right out of the shoot, karl's sound is robust. the teetering single note is coming from something (the alto?), and i hear the circular breathing. reminds me of that charles lloyd record with lotus blossom, when you can hear billy higgins grinding through the brushwork. the inescapable major third around the two minute mark stabilizes me. the zodiac's fevered shiftiness hearkens to keith's quartet with dewey. stranahan's action ebbs and flows with motian.
man, i'm glad to hear a jazz record that focuses on music music. i mentioned to a couple of my students that - yeah, i like jazz and all, but - i like playing songs and sounds that make me feel good and tame the beast inside my head. three cheers for the carol "lo how a rose e'er blooming". i mean, why not - right? i love rahsaan for playing "balm in gilead" and used to play "what a friend we have in jesus" with nick and ryan (from that bluegrass band).
the same keys could connect the first two tracks. was there a definitive thought to not doing that? the first time i listened to thom yorke's solo effort, i was about five tracks in before i realized it wasn't one big song.
i love the collective phrasing, playing in glenn's first tune as if someone is conducting. and there is nothing in the world like a rhodes. i love mine, just picked up a bright red nord with the best patch out there. the melody in glenn's second tune reminds me of barry sanders stutter stepping through "softly as in a morning sunrise". aaron's solo is peppery, with control obtained with clarinet chops. no licks, man. none of these solos. just phrases, patience, floating. allow karl & colin to anchor you down while they rollick.
here's the tune i remember from the gig, that and "work whistle". aaron sings his original, and karl pizzes the same line 8vb, later offering a harmony before grabbing the root and resuming his post. there is obviously a lot of thought used to construct ensemble timbres through arranging. who plays when, and what should you be doing there? i really really dig this, so refreshing. i'm not sure i'm ready to hear jazz records because, honestly, i don't care about clever ways people turn standards inside out or hard bop tunes that merely serve as vehicles for guys to flex. it's wonderful to play in bands like this where you view the material as an essential component to the world's view of your music.
i dig the filter on aaron's voice in "r.j.g.". i wore out my copy of kronos quartet playing along with a charles ives cassette recording of him singing and playing his own tune, and listened over and over to just the ending of "like someone in love" on the unbeLIEVable django bates album quiet nights. the rhodes solo here settles into quintessential jazz playing, and i am so pleased that they waited this long to program that into my ears. the long tone stuff in the saxophones yearns, pleads. one of my cats just popped down here to check out this part of the record. kareem. he needs to go on a diet, but i doubt that he knows a) what in the hell that is, and b) how to start doing that. now his brother abdul is sitting here, patiently staring at the speakers. there he goes, tip-toeing through the speaker wire like katherine zeta-jones with those red laser lights in that sean connery burglar guy movie.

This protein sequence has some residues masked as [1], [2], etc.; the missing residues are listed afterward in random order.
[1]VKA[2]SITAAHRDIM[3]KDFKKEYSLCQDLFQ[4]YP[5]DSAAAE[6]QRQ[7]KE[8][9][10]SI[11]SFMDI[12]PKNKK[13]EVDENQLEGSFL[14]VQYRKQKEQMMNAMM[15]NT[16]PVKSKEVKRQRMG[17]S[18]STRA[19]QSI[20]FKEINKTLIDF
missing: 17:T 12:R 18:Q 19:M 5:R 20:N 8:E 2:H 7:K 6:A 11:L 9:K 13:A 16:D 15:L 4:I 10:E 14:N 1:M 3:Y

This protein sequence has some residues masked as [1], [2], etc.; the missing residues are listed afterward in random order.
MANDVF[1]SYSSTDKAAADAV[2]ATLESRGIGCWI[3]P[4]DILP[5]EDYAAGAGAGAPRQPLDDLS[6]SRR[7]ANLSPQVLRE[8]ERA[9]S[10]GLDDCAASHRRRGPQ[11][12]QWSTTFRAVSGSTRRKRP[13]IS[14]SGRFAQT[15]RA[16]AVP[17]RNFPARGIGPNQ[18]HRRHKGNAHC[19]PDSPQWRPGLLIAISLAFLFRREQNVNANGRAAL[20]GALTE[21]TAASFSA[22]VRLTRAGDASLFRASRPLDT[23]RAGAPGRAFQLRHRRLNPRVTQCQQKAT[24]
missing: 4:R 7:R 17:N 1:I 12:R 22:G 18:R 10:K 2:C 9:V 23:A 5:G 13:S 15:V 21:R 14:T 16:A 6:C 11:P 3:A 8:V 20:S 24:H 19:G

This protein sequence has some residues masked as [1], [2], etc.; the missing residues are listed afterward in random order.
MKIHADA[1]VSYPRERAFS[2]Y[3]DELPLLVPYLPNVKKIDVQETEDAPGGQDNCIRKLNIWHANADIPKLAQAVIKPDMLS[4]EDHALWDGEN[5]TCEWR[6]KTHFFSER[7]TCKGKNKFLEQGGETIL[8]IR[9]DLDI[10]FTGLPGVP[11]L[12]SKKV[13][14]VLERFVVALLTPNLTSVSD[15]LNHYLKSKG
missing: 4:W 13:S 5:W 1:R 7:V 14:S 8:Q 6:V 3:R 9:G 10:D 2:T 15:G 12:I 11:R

michael's tunes sound nice. they drive. this book of tunes is diverse, probably tough to practice and keep up yet well worth the effort. how interchangeable are the parts in the zodiac ensemble? can guys sub on this? i doubt it. i wouldn't want that, not willing to trade the camaraderie and trust (falls) earned for a one night stand with a jazz vixen.
and here it is, fitting my ears like my favorite pair of slippers. work whistle!!! i noticed that this is the last cut, so my heart is torn a bit. i'm excited to hear this tune again (and my teeth are aching to play it again) but bummed that this album is not longer tonight. such a cool tune, with the modernism - like the whole record, really - to be found in the personalities dealing with original material replete with the right rhythms, silver melodies, and digestible changes.
kmr - you've got a great band, made a great record, and sorry we never played two repeating Bbs behind your solo.